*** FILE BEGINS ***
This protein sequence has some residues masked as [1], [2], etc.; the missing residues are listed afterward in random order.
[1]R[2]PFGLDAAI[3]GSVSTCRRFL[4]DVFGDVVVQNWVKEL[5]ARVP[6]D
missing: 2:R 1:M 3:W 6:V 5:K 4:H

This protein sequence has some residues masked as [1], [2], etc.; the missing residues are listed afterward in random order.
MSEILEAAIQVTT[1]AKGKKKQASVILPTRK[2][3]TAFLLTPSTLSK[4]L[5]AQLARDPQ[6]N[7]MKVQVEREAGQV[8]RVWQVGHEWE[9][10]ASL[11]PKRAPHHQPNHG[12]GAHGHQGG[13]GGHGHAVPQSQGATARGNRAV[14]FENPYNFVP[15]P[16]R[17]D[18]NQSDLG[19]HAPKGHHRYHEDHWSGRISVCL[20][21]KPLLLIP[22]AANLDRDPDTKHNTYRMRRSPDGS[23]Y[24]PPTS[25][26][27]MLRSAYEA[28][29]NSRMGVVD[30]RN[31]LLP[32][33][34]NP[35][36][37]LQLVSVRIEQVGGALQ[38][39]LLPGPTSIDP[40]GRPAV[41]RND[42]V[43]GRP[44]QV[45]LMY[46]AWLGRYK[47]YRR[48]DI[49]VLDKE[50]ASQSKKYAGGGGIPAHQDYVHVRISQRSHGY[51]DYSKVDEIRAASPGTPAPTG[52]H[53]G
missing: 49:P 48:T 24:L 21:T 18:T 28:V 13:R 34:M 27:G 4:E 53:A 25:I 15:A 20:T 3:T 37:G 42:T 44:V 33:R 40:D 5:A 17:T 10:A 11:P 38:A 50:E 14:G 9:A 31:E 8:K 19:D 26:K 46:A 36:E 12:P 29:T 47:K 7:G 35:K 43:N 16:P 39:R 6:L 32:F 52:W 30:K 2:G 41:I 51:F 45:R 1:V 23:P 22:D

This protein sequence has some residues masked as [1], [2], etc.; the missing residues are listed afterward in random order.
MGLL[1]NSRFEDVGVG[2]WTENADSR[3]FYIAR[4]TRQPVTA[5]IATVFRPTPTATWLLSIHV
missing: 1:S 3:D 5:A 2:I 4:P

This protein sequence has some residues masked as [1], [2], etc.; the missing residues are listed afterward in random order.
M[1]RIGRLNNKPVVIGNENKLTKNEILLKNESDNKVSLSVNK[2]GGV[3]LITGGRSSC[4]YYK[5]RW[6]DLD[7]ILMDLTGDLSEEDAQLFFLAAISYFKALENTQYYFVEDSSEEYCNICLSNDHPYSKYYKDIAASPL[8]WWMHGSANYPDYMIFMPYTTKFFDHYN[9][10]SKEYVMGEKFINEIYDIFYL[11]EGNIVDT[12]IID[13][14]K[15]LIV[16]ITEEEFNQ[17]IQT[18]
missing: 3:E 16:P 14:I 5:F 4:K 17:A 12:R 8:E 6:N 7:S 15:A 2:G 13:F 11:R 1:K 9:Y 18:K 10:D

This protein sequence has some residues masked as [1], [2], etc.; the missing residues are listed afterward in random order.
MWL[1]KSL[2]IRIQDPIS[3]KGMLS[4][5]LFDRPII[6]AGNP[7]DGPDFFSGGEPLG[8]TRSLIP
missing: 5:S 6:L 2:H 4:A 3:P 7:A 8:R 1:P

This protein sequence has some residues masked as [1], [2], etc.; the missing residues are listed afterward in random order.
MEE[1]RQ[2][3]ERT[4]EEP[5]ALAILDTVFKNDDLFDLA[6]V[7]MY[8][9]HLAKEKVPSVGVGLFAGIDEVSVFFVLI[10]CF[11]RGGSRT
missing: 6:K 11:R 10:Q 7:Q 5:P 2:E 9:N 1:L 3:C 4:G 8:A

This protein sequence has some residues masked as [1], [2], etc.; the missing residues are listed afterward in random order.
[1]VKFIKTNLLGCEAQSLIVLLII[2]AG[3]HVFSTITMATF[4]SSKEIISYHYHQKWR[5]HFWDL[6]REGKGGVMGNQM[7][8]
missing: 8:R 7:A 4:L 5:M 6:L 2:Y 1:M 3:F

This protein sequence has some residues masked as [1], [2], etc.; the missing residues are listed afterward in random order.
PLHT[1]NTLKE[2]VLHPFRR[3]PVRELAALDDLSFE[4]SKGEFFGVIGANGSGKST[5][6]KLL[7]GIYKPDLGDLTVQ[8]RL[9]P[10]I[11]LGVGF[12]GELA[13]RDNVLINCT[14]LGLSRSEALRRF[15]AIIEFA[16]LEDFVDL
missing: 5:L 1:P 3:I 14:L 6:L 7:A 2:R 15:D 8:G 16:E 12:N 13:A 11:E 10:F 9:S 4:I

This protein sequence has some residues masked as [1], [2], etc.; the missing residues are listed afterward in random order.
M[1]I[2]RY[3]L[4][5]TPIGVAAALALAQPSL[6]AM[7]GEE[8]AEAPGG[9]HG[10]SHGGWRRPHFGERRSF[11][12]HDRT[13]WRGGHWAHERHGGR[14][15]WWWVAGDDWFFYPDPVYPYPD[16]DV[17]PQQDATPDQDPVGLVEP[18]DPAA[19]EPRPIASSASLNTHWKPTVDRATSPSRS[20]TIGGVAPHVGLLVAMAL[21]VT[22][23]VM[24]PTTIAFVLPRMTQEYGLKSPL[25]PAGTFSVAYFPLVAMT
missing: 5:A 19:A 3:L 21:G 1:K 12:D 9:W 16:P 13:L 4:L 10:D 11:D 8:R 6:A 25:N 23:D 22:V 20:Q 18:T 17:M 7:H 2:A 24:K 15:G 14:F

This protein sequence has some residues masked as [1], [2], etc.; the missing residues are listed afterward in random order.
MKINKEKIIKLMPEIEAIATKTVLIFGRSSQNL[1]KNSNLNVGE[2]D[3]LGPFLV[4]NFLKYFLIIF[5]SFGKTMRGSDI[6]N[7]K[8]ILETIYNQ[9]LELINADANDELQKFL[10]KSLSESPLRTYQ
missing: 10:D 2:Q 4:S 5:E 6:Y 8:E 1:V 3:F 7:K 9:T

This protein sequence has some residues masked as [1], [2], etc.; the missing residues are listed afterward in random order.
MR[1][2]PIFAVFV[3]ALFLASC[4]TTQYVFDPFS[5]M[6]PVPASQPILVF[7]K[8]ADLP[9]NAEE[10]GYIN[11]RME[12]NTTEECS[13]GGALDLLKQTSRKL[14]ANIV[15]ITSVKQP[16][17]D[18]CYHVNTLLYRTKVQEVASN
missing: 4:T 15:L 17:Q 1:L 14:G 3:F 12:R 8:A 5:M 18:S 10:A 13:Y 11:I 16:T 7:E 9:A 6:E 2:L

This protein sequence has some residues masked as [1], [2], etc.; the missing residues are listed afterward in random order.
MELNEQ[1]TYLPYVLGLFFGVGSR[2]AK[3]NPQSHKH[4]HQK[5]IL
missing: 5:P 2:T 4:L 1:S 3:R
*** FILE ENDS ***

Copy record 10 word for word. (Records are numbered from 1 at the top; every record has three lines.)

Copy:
This protein sequence has some residues masked as [1], [2], etc.; the missing residues are listed afterward in random order.
MKINKEKIIKLMPEIEAIATKTVLIFGRSSQNL[1]KNSNLNVGE[2]D[3]LGPFLV[4]NFLKYFLIIF[5]SFGKTMRGSDI[6]N[7]K[8]ILETIYNQ[9]LELINADANDELQKFL[10]KSLSESPLRTYQ
missing: 10:D 2:Q 4:S 5:E 6:Y 8:E 1:V 3:F 7:K 9:T